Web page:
Now it is so easy to look things up, you just Google it, and read several entries.  I did this and soon realised that I did indeed have greengages.  Back in 1980's before the internet, research required a visit to the library, and as there were not quite so many cookery books to buy,  I acquired my copy of Jane Grigson's Fruit Book.  I bought her book on vegetables at the same time.  Her entry on plums and greengages is still probably better than anything I have read on the internet.  She writes beautifully, gives information and history of the fruit, and  there are also a wide array of recipes.  Despite only a splattering of line drawings, and yellow edges and some loose pages now, my copy would only be discarded if replaced with another one in better condition!  But I quite like my old book, which is well used and annotated.

Well thanks to a gardener who lost the labels off the plums trees imported from France in 1724, who grew and nurtured them.  By the way our Victoria Plum, named after one of our Queens, has suffered so much from disease, and squirrels this year, than with only 4 plums, it is for the chop.

I sympathise with you Sir William Gage, who lost them?  Please do not blame the gardener.  It is a very easy things to do.  In France the PR people chose one the best names for the tree which came from Italy, naming it after the Wife of the french King Francois I:  Claude.  The plum in England was still green and it was first grown 'maybe' on the estate of Sir William Gage, so it got its name..Greengage.  But maybe there was a political reason not to give them a french queen's name in England? Maybe it was also grown elsewhere, but the name Greengage lives on.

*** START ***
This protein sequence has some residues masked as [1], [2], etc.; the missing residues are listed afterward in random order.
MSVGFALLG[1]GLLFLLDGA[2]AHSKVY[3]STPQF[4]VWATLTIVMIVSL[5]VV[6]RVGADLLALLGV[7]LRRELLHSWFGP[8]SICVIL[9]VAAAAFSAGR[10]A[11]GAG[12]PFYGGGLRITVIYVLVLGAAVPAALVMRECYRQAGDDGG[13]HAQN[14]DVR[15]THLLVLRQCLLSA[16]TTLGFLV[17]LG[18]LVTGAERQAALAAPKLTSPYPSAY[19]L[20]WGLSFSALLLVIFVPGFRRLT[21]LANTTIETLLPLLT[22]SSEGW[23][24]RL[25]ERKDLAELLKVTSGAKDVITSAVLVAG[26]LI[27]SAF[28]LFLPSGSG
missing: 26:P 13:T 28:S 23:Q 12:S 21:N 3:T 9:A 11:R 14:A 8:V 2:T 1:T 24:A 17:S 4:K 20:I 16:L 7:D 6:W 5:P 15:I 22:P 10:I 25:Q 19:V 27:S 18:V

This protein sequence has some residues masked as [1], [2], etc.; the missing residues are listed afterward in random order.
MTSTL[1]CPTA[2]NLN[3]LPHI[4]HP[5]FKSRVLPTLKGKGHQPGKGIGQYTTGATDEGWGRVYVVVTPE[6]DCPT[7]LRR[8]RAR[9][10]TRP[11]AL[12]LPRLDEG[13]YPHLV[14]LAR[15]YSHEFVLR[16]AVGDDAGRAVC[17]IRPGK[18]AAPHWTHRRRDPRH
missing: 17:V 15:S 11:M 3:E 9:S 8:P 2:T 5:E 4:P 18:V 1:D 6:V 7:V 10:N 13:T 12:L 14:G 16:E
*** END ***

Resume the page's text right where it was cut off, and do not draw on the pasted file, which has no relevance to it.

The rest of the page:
So here is the jam, soft, green but maybe not quite the right green, sweet, maybe too sweet and uncomplicated for my palate.  The preserve may mature and become infused with the bitter notes leaching out of the kernels which I included.  I broke into the stones with my nutcrackers, extracted the kernels and blanched the skins off, and placed them in the pan at the same time as the sugar.  On scones it was delicious but it is somewhat overwhelmed by brown bread.